Igniting Imagination: Tom Gayler
At the Royal Garden Hotel, we believe that igniting imagination and building everlasting memories are at the core of the perfect family break. Therefore, as part of our family-friendly promise, each month we will be interviewing passionate professionals to inspire your little ones.
First up we have Tom Gayler, a design workshop leader at the V&A Museum. Read all about the work he does and why he believes museums are important for a child's imagination.
Please introduce yourself and your role at the V&A Museum
My name is Tom Gayler and I lead design workshops at the museum for children and young people from schools in and around London.
Can you expand on your role? What do you do on a day to day basis?
My full-time job is as a designer and researcher, I work mostly with digital technology and have recently spent a lot of time working with 3D printed food. This gives me some really interesting ideas and approaches to bring into my workshops I run at the museum. My normal day at the V&A can be really varied depending on what I am doing, I often get in before the museum opens to set-up, getting the making materials ready and going through my plan. The group arrives and we start the session, often this means getting out to explore the museum and then returning to the studio space to do some 'making' activities. Once the session finishes, it is time to pack up and think about the next workshop!
What inspired you to do what you do? How and when did you learn this kind of job existed?
I was first inspired to share my design practice with other people when I was still in education. I studied at the Royal College of Art just down the road from the Royal Garden Hotel and got involved with workshops for school groups. This led to working with different museums both in London and further afield. I was first put in contact with the V&A through a former colleague and since then, have been able to get involved in a wider variety of projects.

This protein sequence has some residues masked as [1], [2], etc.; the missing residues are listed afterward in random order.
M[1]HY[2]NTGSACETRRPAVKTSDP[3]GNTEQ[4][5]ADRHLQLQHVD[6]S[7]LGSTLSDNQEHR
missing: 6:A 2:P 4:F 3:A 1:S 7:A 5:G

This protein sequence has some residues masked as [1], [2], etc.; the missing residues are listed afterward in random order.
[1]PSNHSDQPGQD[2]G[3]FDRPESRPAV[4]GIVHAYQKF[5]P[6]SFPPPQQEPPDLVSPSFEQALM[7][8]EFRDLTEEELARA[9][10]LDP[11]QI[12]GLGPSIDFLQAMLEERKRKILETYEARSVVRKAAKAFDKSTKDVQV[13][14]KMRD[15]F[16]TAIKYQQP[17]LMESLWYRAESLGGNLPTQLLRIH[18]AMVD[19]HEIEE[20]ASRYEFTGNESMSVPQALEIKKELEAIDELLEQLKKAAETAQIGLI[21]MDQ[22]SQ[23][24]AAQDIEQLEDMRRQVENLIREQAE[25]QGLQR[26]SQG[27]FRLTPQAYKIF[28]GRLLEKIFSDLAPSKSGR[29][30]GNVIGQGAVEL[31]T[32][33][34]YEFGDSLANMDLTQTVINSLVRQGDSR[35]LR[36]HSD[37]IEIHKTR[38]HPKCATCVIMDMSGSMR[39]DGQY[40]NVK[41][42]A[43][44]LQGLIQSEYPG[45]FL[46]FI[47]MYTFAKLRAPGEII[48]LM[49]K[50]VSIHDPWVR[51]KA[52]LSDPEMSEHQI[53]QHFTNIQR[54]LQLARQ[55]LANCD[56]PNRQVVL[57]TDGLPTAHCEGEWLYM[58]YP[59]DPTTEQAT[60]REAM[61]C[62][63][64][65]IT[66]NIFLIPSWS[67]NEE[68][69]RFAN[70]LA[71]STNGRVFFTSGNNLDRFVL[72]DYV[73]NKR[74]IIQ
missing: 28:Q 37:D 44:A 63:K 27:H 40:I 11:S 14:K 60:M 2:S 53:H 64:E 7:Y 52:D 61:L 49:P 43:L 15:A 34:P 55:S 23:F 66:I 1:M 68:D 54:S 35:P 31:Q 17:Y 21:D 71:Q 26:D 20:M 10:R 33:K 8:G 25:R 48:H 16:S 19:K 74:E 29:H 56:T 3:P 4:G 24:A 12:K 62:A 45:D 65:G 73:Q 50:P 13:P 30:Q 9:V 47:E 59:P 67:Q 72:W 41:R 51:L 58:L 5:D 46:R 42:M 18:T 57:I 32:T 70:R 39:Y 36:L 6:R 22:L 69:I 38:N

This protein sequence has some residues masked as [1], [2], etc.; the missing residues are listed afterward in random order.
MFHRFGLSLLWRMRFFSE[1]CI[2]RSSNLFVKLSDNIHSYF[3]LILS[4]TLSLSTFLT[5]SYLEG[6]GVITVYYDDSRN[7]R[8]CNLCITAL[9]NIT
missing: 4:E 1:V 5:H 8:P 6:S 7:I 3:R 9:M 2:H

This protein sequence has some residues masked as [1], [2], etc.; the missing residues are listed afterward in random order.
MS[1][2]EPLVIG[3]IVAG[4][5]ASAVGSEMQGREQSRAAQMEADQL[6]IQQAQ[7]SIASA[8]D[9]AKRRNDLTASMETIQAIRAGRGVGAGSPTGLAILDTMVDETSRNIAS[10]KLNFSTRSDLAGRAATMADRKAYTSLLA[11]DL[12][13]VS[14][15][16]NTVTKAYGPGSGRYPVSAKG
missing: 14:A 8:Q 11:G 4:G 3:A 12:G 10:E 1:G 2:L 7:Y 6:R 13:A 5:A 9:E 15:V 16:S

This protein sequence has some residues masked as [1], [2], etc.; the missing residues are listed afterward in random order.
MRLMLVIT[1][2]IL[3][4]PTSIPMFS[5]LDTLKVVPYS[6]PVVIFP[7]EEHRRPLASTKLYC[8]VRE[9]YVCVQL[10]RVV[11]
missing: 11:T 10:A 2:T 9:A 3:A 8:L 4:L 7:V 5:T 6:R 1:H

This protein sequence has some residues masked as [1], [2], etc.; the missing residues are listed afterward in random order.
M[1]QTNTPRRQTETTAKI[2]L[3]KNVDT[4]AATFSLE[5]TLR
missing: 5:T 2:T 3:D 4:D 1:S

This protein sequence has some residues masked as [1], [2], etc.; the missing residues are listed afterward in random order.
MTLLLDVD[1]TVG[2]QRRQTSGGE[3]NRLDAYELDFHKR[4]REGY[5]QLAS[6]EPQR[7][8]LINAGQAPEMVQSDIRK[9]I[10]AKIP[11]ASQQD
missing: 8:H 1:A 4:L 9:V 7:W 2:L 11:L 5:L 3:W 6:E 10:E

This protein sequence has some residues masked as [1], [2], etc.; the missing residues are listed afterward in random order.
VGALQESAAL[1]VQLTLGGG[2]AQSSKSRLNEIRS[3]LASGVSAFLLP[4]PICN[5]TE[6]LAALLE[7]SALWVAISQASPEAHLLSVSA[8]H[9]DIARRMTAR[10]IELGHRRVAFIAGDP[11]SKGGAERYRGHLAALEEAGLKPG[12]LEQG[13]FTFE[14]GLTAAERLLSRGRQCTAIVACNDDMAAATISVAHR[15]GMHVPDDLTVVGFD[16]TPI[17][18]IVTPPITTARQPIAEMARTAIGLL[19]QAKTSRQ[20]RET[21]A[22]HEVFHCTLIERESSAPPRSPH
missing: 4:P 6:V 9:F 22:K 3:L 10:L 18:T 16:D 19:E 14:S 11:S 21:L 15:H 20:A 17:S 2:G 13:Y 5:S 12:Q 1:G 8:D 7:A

What has been your favourite moment in the job so far?
I think my favourite moment was putting up the Door2Design exhibition that I was luckily enough to work on, alongside a local school. The school took part in a series of workshops over 3 months and then had their work put on display within the museum itself.
What did you have to do in order to get to where you are now?
I started studying design after A-levels and now have a bachelors and master’s degree in design. However, my interest in workshops came about through taking on extra projects and getting involved in programmes that looked to educate a wider audience about what goes on in an art school.
How important do you think museums are for a child’s imagination?
I think museums are very important as they are a great way to see so many different things in one place. By walking round the galleries you are able to see what people from different periods of history and people from around the world think makes a beautiful or a useful object. This diversity is really important and can be the spark that sets a child off on the path to their own creative future.
Do you remember your first visit to a museum? When and where was it?
I think my earliest memory of visiting a museum was probably going to the Eureka Science museum in Halifax, whilst visiting family with my grandparents. I would have been about 7 and I remember sending letters through the vacuum tube, an experience I can still recall to this day. I think that is why interactive exhibits are the future for museums. Play is so important to the way that children understand and get inspired (and also how designers come up with inspirations!).
What did you want to be/what job did you want to have growing up as a child?
I remember wanting to be a marine biologist or an inventor. I think this was inspired by what I liked watching on TV, either nature documentaries or Wallace and Gromit!
Have you got any advice for children wanting to work in the design industry?
Design is a field that changes so quickly, so two things are really important. The first is the ability to be creative, this is the constant thing across all design jobs is the ability to solve problems and come up with new ideas. The second is the ability to be flexible, you will always need to learn new skills, work with new technology or tools so the ability and desire to keep learning will put you at the head of the pack.
Any other advice or words of wisdom you would like to impart?
Don’t stop playing!